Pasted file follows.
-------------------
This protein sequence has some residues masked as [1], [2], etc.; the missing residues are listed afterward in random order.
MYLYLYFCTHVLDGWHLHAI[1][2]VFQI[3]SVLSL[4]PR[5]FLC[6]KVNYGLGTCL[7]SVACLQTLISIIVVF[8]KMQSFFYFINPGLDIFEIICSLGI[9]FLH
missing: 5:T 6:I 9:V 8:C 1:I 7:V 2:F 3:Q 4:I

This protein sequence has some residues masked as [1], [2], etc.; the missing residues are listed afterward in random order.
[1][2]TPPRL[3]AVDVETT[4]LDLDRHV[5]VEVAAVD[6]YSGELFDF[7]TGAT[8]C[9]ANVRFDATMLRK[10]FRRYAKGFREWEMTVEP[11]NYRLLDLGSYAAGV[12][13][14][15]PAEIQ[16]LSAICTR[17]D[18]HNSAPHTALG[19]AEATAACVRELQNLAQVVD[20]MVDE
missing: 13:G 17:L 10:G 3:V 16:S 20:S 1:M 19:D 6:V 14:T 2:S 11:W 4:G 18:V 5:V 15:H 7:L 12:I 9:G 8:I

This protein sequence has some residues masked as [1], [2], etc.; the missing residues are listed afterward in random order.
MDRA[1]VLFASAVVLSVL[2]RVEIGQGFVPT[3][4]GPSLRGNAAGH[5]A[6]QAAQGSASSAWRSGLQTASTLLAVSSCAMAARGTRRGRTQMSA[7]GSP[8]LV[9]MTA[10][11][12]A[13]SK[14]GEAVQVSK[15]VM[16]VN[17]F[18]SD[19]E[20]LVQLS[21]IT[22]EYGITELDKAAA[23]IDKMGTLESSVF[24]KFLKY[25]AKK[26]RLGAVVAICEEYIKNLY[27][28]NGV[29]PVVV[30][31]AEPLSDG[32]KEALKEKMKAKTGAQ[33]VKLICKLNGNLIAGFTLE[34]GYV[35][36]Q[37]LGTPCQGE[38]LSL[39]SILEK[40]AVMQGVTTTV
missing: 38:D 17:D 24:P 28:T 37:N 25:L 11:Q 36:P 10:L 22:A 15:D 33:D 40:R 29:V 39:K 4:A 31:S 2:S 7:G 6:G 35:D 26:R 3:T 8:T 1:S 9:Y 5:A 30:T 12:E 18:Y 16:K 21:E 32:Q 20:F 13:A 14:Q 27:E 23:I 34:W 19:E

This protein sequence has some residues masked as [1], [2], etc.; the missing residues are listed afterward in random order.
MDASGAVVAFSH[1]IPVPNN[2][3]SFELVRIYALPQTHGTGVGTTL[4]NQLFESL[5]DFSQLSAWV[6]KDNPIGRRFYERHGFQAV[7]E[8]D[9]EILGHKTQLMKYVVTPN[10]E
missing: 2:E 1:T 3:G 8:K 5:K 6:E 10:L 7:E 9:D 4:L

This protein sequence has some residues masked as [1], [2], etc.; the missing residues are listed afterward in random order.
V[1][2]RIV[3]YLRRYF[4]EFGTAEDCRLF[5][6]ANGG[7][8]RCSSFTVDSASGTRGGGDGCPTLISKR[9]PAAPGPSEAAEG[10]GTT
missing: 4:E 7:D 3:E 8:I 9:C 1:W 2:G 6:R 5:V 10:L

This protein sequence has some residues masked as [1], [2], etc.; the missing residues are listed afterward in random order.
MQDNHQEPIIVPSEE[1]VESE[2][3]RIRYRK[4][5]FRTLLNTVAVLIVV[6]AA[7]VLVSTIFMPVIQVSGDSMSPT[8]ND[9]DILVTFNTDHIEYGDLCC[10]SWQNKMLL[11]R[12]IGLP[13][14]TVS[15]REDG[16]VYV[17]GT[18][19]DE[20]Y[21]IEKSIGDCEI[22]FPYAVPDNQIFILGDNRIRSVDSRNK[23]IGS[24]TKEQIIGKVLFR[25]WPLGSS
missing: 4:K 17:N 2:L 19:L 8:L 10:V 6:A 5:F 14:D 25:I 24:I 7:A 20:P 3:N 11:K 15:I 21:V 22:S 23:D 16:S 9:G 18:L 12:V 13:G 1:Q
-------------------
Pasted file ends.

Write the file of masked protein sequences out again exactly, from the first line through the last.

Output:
This protein sequence has some residues masked as [1], [2], etc.; the missing residues are listed afterward in random order.
MYLYLYFCTHVLDGWHLHAI[1][2]VFQI[3]SVLSL[4]PR[5]FLC[6]KVNYGLGTCL[7]SVACLQTLISIIVVF[8]KMQSFFYFINPGLDIFEIICSLGI[9]FLH
missing: 5:T 6:I 9:V 8:C 1:I 7:V 2:F 3:Q 4:I

This protein sequence has some residues masked as [1], [2], etc.; the missing residues are listed afterward in random order.
[1][2]TPPRL[3]AVDVETT[4]LDLDRHV[5]VEVAAVD[6]YSGELFDF[7]TGAT[8]C[9]ANVRFDATMLRK[10]FRRYAKGFREWEMTVEP[11]NYRLLDLGSYAAGV[12][13][14][15]PAEIQ[16]LSAICTR[17]D[18]HNSAPHTALG[19]AEATAACVRELQNLAQVVD[20]MVDE
missing: 13:G 17:L 10:G 3:V 16:S 20:S 1:M 19:D 6:V 14:T 2:S 11:W 4:G 18:V 5:V 15:H 7:L 12:I 9:G 8:I

This protein sequence has some residues masked as [1], [2], etc.; the missing residues are listed afterward in random order.
MDRA[1]VLFASAVVLSVL[2]RVEIGQGFVPT[3][4]GPSLRGNAAGH[5]A[6]QAAQGSASSAWRSGLQTASTLLAVSSCAMAARGTRRGRTQMSA[7]GSP[8]LV[9]MTA[10][11][12]A[13]SK[14]GEAVQVSK[15]VM[16]VN[17]F[18]SD[19]E[20]LVQLS[21]IT[22]EYGITELDKAAA[23]IDKMGTLESSVF[24]KFLKY[25]AKK[26]RLGAVVAICEEYIKNLY[27][28]NGV[29]PVVV[30][31]AEPLSDG[32]KEALKEKMKAKTGAQ[33]VKLICKLNGNLIAGFTLE[34]GYV[35][36]Q[37]LGTPCQGE[38]LSL[39]SILEK[40]AVMQGVTTTV
missing: 38:D 17:D 24:P 28:T 37:N 25:L 11:Q 36:P 10:L 22:A 15:D 33:D 40:R 29:V 39:K 4:A 31:S 2:S 7:G 6:G 35:D 26:R 3:T 8:T 1:S 9:Y 5:A 30:T 12:E 18:Y 16:K 21:E 32:Q 20:F 13:A 14:Q 27:E 23:I 34:W 19:E

This protein sequence has some residues masked as [1], [2], etc.; the missing residues are listed afterward in random order.
MDASGAVVAFSH[1]IPVPNN[2][3]SFELVRIYALPQTHGTGVGTTL[4]NQLFESL[5]DFSQLSAWV[6]KDNPIGRRFYERHGFQAV[7]E[8]D[9]EILGHKTQLMKYVVTPN[10]E
missing: 2:E 1:T 3:G 8:K 5:K 6:E 10:L 7:E 9:D 4:L

This protein sequence has some residues masked as [1], [2], etc.; the missing residues are listed afterward in random order.
V[1][2]RIV[3]YLRRYF[4]EFGTAEDCRLF[5][6]ANGG[7][8]RCSSFTVDSASGTRGGGDGCPTLISKR[9]PAAPGPSEAAEG[10]GTT
missing: 4:E 7:D 3:E 8:I 9:C 1:W 2:G 6:R 5:V 10:L

This protein sequence has some residues masked as [1], [2], etc.; the missing residues are listed afterward in random order.
MQDNHQEPIIVPSEE[1]VESE[2][3]RIRYRK[4][5]FRTLLNTVAVLIVV[6]AA[7]VLVSTIFMPVIQVSGDSMSPT[8]ND[9]DILVTFNTDHIEYGDLCC[10]SWQNKMLL[11]R[12]IGLP[13][14]TVS[15]REDG[16]VYV[17]GT[18][19]DE[20]Y[21]IEKSIGDCEI[22]FPYAVPDNQIFILGDNRIRSVDSRNK[23]IGS[24]TKEQIIGKVLFR[25]WPLGSS
missing: 4:K 17:N 2:L 19:L 8:L 10:V 6:A 5:F 14:D 25:I 24:I 7:A 20:P 3:N 11:K 15:I 21:V 22:S 23:D 16:S 9:G 18:L 12:V 13:G 1:Q